By the time the ﬁres were extinguished a few days later, tens of thousands of livestock lay dead in ﬁelds, and thousands of miles of fence were burned up.
“It was scary and eerie in this part of the world,” Sneath recalled.
Pastures were lost as well and with them, food for the surviving cattle.
“We had to ﬁnd hay and feed,” said Loren Sizelove, an extension educator in Beaver County in the Oklahoma panhandle.
Word quickly spread by social media and within days, donations of hay were being trucked in from all over the country.
To coordinate the convoys of hay and fencing supplies, Sneath said she left her oﬃce March 10 and didn’t return for a full day until April 28.
Much of her time was spent on the phone giving directions to drop-oﬀ points and helping truckers locate remote areas of the county: “ ‘Just give me an address’ doesn’t work out here,” Sneath said.
Recorded EF3, EF4 and EF5 tornadoes, 2000-14
Source: Federal Emergency Management Agency
In Beaver County, Sizelove creditsmembers of 4-H clubs—some from as far away as Michigan—with saving calves orphaned by the ﬁres: “Several loads of powdered milk were donated, and 4-H kids helped bottle-feed the calves.”
Insurance, for the most part, did not cover fences. Livestock fencing costs between $8,500 and $10,000 a mile.
“It’s a separate policy that many people will have now,” he said.
The cost of fence insurance needn’t be prohibitive, Sizelove said. Some policies allow a rancher to insure a certain number of miles of fence, rather than a designated area.
Like Deb Wood, Sizelove teaches residents in his county how to prepare for and minimize the damage from natural disasters.
“We do programs now about wildﬁre,” he said. “Landscaping around a house, for example, can reduce the risk of ﬁre. If a tree is too close to a house, maybe it should be removed.”
By all accounts, losses were reduced by the relief eﬀorts of neighbors, local oﬃcials and assistance from hay producers nearby and throughout the country.
Cleaning up her own home following a 2003 tornado led Carol Taylor to start her own business, A Clean Slate, a Kansas-City based commercial and construction cleaning company.
Edmiston’s research found that the impulse of those who experience a natural disaster is to try to get back to “normal,” to the way life was before the tornado, ﬁre, ﬂood or hurricane.
“There’s a geographic attachment,” he said. “They want to rebuild where they live.”
The Woods, for example, rebuilt their house on their property but in a diﬀerent location.
Carol Taylor’s family also chose to rebuild and remain where they were when a tornado in May 2003 destroyed much of their home in Gladstone, Mo., a suburb of Kansas City. In that storm event, about 400 tornadoes were reported over a week in the Midwest, the Mississippi, Ohio and Tennessee valleys, and parts of the Southeast. Inﬂation-adjusted damages were $5.6 billion, according to the NOAA.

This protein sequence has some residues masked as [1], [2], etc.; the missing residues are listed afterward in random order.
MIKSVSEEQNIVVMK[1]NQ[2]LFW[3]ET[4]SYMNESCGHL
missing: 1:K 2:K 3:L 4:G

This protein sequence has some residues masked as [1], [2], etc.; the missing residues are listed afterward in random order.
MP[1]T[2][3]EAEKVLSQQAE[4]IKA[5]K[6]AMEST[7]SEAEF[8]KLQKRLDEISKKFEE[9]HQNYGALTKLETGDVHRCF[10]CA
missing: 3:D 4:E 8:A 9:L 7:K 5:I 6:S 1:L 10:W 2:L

Taylor still lives in that house, but nearly everything else about her pre-tornado life has changed.
“If the tornado hadn’t struck, there is absolutely no way I would be where I am today,” Taylor said. “I never wanted to be a business owner.”
Taylor owns A Clean Slate, a Kansas City-based commercial and construction cleaning company that employs 30 people.
It began when a builder oﬀered to pay Taylor to clean her own house before the family moved back in after repairs were made. Until she gave the builder an invoice, Taylor said she never thought about going into business for herself.
Knowing that other tornado-damaged homes soon would need cleaning, Taylor drove around the neighborhood, leaving homemade business cards with contractors. She used her savings to start a residential cleaning service.
In 2006, her business changed direction when she was awarded a contract to clean a million square feet of space.
Construction companies, parking garages and wastewater treatment plants are now among her clients. Taylor said she recently hired a human resources manager and opened an oﬃce in Denver.
“None of this would have happened if the tornado hadn’t struck our house,” Taylor said.
Disasters can be viewed as an opportunity to make some changes, said Elizabeth Kiss, associate professor of family studies and human services at Kansas State University in Manhattan.
“Getting back to the way it was” may not be the best option.
Kiss oversees the“Prepare Kansas” online challenge during National Preparedness Month in September. The state campaign was started in 2013 to encourage Kansans to be ﬁnancially prepared for disasters and emergencies.
“We want people to be informed ahead of time rather than reacting to a disaster,” Kiss explained.
Taking a household inventory, reviewing insurance coverage, having an emergency fund to cover deductibles are some of the recommendations. Financial preparation ahead of time and a willingness to consider other options after a disaster may mean the diﬀerence between feeling victimized and feeling empowered.
“Natural hazards of whatever type generally do not need to be as disastrous as they are,” Edmiston said.
Don’t wait: Take steps now
To ﬁnd out more about how individuals and businesses can prepare for disaster, the Federal Reserve Bank of Kansas City has developed “Plan. Prepare. Prevail. A Disaster Financial Readiness & Recovery Blueprint.”
For further resources, read “Financial Vulnerability and Personal Finance Outcomes of Natural Disasters” by Kelly D. Edmiston.